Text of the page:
Story URL: http://news.medill.northwestern.edu/chicago/news.aspx?id=100675
Story Retrieval Date: 7/23/2014 8:35:20 AM CST

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Program assists survivors of childhood cancers with customized adult health care

by Colleen M. Padia
Oct 14, 2008


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Courtesy of Karen Kinahan

 Karen Kinahan (left) and Dr. Aarati Didwania at a survivor spa party, sponsored by the STAR program.

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How to contact STAR

 If you or someone you know survived cancer as a child and you are interested in the STAR program, contact Karen Kinahan at (312) 695-4979.


After six months of chemotherapy and 20 sessions of radiation, Lela May Klein attended her junior prom bald. But she was cured of the Hodgkin's disease that had been diagnosed a week before her 17th birthday.

“I did one year of follow-up, but they never told me I would need long-term follow-up,” said Klein, now 29.

When she moved to Chicago after college, she took it upon herself to find a doctor who could help her manage the risks she faces as an adult survivor of childhood cancer. Google led her to the Survivors Taking Action & Responsibility (STAR) program at the Lurie Comprehensive Cancer Center of Northwestern University.

The STAR program was launched at Children’s Memorial Hospital in 2001 after Karen Kinahan, a clinical nurse specialist in pediatric oncology, noticed adult patients sitting in the toy-strewn waiting room to continue to see the  oncologist who had treated them as children. She researched an existing program in Dallas that transitioned pediatric cancer patients to adult programs and brought the idea to Children’s, which was then moved to Lurie.

“When you’re 25 or 27, seeing a pediatric oncologist is not the best way to take care of yourself,” she said.

Survivors of childhood cancers face specific health risks as adults. Depending on the treatments they received they could have a higher risk of certain other cancers, heart problems or decreased fertility. Even if their primary care physicians know their unique risks, they don’t necessarily have the expertise to treat them.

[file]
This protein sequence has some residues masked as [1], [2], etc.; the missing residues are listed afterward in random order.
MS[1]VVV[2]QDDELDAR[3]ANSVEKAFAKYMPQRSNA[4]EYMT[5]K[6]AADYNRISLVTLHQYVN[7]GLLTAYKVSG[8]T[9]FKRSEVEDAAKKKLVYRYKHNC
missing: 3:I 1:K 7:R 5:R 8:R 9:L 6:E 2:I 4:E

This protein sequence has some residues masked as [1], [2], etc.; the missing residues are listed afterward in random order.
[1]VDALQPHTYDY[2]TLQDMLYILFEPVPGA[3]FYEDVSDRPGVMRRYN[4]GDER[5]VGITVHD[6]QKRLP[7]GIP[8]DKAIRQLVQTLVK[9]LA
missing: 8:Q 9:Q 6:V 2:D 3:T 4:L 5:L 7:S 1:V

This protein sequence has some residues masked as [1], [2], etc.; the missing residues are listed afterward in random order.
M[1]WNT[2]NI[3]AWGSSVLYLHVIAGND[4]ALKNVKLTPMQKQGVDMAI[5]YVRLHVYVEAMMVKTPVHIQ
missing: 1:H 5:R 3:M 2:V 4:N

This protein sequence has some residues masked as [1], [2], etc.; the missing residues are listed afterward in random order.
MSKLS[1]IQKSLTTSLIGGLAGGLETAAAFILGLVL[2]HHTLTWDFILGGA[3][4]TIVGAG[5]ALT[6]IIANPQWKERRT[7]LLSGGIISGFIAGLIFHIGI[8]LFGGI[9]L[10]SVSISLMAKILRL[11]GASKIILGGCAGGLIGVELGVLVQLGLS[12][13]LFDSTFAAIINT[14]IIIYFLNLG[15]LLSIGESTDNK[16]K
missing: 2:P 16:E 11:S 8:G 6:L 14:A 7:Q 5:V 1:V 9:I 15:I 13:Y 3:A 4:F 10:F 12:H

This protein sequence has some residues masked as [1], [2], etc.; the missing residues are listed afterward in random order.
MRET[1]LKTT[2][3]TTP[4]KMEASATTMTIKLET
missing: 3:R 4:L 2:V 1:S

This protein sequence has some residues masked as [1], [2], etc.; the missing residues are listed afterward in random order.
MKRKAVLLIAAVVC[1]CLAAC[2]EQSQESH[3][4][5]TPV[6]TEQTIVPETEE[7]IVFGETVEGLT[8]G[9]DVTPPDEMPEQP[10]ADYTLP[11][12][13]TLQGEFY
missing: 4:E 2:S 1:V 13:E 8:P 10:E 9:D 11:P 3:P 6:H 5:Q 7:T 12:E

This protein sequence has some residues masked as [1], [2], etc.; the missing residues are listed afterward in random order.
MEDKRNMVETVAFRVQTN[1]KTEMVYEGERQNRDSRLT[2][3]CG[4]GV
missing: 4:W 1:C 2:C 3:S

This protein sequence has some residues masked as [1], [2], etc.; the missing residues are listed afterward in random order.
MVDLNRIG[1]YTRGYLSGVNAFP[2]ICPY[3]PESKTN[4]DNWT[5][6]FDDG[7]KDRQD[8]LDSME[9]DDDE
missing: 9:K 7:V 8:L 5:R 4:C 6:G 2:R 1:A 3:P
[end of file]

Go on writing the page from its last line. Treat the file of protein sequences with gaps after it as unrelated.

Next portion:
"Patients diagnosed with Hodgkin’s disease that receive chest radiation have a higher risk of getting breast or thyroid cancer,” said STAR program director and general physician Dr. Aarati Didwania. “Patients who were treated with radiation have a risk of getting skin cancer and need to be careful in the sun.”

Klein’s annual visit to Kinahan and Didwania usually involves a heart ultrasound, a battery of blood tests, a mammogram, a chest MRI, a session with a counselor and a folder full of educational materials to take home printed out for her by Kinahan. Although Klein is currently a student at Harvard Law School in Boston, she returns to Chicago for her checkups because she’s so comfortable with the care she receives from Kinahan and Didwania.

“I feel mixed because I’m not going to be back in Chicago, but you build relationships,” Klein said. “Karen and Dr. Didwania are really special people. I get nervous before going that they’ll find something bad, but they do everything they can to make it as easy as possible. It’s one-stop shopping.”-

The STAR program goes beyond just the basics of medical care for new patients. Kinahan tracks down all previous medical records for them so she knows exactly what treatments the patient received and when they had them. After an initial chart review with her, the patient then talks to a psychologist to monitor their levels of stress and possible depression.

Didwania performs a physical exam and refers patients who need more help to specialists trained in the needs of childhood cancer survivors.

“We have a specialist in every field--fertility, pulmonary, cardiac--probably 10 specialists that we can refer patients to,” Didwania said.

The STAR program is also establishing support programs for patients, as well as working with Gilda’s Club, a Chicago support organization with facilities at 537 N. Wells St. The club is named for Saturday Night Live comedian Gilda Radner, who died of cancer.

In addition to the club's activities, “we hold events at least twice a year where we try to get specific groups together,” Didwania said. “Patients go to a spa night, get their nails painted and they can talk to each other about their experience.”

Klein has discovered that survivors tend to find each other, even without the help of groups.

“I was at a cocktail party two weeks ago and I realized the woman I was talking to had the same scar on her chest that I did,” a scar left from the catheter portal used for chemotherapy, she said. “We both had had Hodgkin’s lymphoma. And the same thing happened at a wedding over the summer.”

Kinahan also taps the patients’ experiences to accumulate data for clinical studies to help other caregivers. But she stresses that this is not a money-making venture for the hospital.

“We can bill for lab tests and routine visits, but getting their records together is done for free,” she said.

Klein’s cancer diagnosis came from seemingly random symptoms such as a swollen neck and night sweats, and she admits that she’s now a little paranoid about common complaints like insomnia that usually end up being nothing. She praises Kinahan’s patience with her inquiries.

“Karen is my go-to girl. She’ll call me from home. She even called me from vacation once. There’s no one like her,” she said.